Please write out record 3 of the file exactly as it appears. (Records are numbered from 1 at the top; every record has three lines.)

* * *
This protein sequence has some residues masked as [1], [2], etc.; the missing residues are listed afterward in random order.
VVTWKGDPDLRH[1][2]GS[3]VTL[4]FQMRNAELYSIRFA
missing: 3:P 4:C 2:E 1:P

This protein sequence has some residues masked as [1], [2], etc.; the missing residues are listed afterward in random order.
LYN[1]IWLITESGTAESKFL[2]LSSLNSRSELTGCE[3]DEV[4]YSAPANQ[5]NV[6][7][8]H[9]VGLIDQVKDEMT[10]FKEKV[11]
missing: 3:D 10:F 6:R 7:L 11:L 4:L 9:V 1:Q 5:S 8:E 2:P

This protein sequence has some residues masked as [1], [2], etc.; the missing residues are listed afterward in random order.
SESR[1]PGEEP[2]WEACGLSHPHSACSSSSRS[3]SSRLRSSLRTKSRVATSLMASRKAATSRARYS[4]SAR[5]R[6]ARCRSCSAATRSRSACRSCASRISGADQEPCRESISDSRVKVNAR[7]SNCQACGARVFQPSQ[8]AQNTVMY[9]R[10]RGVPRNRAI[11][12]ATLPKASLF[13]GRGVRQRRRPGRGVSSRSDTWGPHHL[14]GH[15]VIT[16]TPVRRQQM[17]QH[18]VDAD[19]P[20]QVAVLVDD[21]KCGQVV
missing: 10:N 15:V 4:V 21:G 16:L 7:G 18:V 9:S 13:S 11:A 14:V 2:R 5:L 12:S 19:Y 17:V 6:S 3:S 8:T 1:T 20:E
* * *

This protein sequence has some residues masked as [1], [2], etc.; the missing residues are listed afterward in random order.
SESR[1]PGEEP[2]WEACGLSHPHSACSSSSRS[3]SSRLRSSLRTKSRVATSLMASRKAATSRARYS[4]SAR[5]R[6]ARCRSCSAATRSRSACRSCASRISGADQEPCRESISDSRVKVNAR[7]SNCQACGARVFQPSQ[8]AQNTVMY[9]R[10]RGVPRNRAI[11][12]ATLPKASLF[13]GRGVRQRRRPGRGVSSRSDTWGPHHL[14]GH[15]VIT[16]TPVRRQQM[17]QH[18]VDAD[19]P[20]QVAVLVDD[21]KCGQVV
missing: 10:N 15:V 4:V 21:G 16:L 7:G 18:V 9:S 13:S 11:A 14:V 2:R 5:L 12:S 19:Y 17:V 6:S 3:S 8:T 1:T 20:E